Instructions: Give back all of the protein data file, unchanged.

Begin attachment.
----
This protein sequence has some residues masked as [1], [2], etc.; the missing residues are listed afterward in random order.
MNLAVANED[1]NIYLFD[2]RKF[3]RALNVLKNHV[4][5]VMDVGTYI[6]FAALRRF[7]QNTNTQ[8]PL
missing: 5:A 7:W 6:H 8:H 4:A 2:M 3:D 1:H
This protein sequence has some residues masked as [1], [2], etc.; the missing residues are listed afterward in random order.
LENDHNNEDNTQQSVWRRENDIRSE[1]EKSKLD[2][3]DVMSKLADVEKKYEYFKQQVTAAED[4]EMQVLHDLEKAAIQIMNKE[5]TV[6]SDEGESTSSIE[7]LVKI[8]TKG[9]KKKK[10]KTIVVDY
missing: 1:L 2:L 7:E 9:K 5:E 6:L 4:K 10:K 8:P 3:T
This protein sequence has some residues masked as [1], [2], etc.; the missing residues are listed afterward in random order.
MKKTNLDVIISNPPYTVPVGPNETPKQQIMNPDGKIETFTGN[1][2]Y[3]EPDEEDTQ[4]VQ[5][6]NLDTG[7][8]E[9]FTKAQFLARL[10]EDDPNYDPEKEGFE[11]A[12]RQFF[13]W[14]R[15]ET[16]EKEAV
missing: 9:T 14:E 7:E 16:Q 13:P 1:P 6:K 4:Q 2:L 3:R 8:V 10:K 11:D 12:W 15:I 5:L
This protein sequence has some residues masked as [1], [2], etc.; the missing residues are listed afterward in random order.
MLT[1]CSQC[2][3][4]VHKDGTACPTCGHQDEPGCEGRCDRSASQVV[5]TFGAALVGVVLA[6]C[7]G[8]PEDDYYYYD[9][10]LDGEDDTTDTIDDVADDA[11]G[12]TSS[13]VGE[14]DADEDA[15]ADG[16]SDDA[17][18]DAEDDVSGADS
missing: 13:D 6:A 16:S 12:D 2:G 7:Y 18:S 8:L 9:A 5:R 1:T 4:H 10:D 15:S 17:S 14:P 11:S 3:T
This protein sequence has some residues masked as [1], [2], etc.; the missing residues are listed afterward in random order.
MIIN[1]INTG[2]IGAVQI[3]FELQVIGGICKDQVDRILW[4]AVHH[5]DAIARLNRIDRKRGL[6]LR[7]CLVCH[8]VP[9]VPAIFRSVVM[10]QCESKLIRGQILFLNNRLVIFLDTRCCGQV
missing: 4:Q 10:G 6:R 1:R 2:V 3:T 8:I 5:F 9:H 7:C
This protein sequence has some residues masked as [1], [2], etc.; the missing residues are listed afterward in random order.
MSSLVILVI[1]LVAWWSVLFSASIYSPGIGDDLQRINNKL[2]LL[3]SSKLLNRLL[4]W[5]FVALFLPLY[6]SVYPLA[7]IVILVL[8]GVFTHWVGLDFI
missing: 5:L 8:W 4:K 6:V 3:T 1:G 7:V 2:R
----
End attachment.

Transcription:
This protein sequence has some residues masked as [1], [2], etc.; the missing residues are listed afterward in random order.
MNLAVANED[1]NIYLFD[2]RKF[3]RALNVLKNHV[4][5]VMDVGTYI[6]FAALRRF[7]QNTNTQ[8]PL
missing: 5:A 7:W 6:H 8:H 4:A 2:M 3:D 1:H
This protein sequence has some residues masked as [1], [2], etc.; the missing residues are listed afterward in random order.
LENDHNNEDNTQQSVWRRENDIRSE[1]EKSKLD[2][3]DVMSKLADVEKKYEYFKQQVTAAED[4]EMQVLHDLEKAAIQIMNKE[5]TV[6]SDEGESTSSIE[7]LVKI[8]TKG[9]KKKK[10]KTIVVDY
missing: 1:L 2:L 7:E 9:K 5:E 6:L 4:K 10:K 8:P 3:T
This protein sequence has some residues masked as [1], [2], etc.; the missing residues are listed afterward in random order.
MKKTNLDVIISNPPYTVPVGPNETPKQQIMNPDGKIETFTGN[1][2]Y[3]EPDEEDTQ[4]VQ[5][6]NLDTG[7][8]E[9]FTKAQFLARL[10]EDDPNYDPEKEGFE[11]A[12]RQFF[13]W[14]R[15]ET[16]EKEAV
missing: 9:T 14:E 7:E 16:Q 13:P 1:P 6:K 4:Q 2:L 3:R 8:V 10:K 11:D 12:W 15:I 5:L
This protein sequence has some residues masked as [1], [2], etc.; the missing residues are listed afterward in random order.
MLT[1]CSQC[2][3][4]VHKDGTACPTCGHQDEPGCEGRCDRSASQVV[5]TFGAALVGVVLA[6]C[7]G[8]PEDDYYYYD[9][10]LDGEDDTTDTIDDVADDA[11]G[12]TSS[13]VGE[14]DADEDA[15]ADG[16]SDDA[17][18]DAEDDVSGADS
missing: 13:D 6:A 16:S 12:D 2:G 7:Y 18:S 8:L 9:A 5:R 1:T 4:H 10:D 15:S 17:S 14:P 11:S 3:T
This protein sequence has some residues masked as [1], [2], etc.; the missing residues are listed afterward in random order.
MIIN[1]INTG[2]IGAVQI[3]FELQVIGGICKDQVDRILW[4]AVHH[5]DAIARLNRIDRKRGL[6]LR[7]CLVCH[8]VP[9]VPAIFRSVVM[10]QCESKLIRGQILFLNNRLVIFLDTRCCGQV
missing: 4:Q 10:G 6:R 1:R 2:V 3:T 8:I 5:F 9:H 7:C
This protein sequence has some residues masked as [1], [2], etc.; the missing residues are listed afterward in random order.
MSSLVILVI[1]LVAWWSVLFSASIYSPGIGDDLQRINNKL[2]LL[3]SSKLLNRLL[4]W[5]FVALFLPLY[6]SVYPLA[7]IVILVL[8]GVFTHWVGLDFI
missing: 5:L 8:W 4:K 6:V 3:T 1:G 7:V 2:R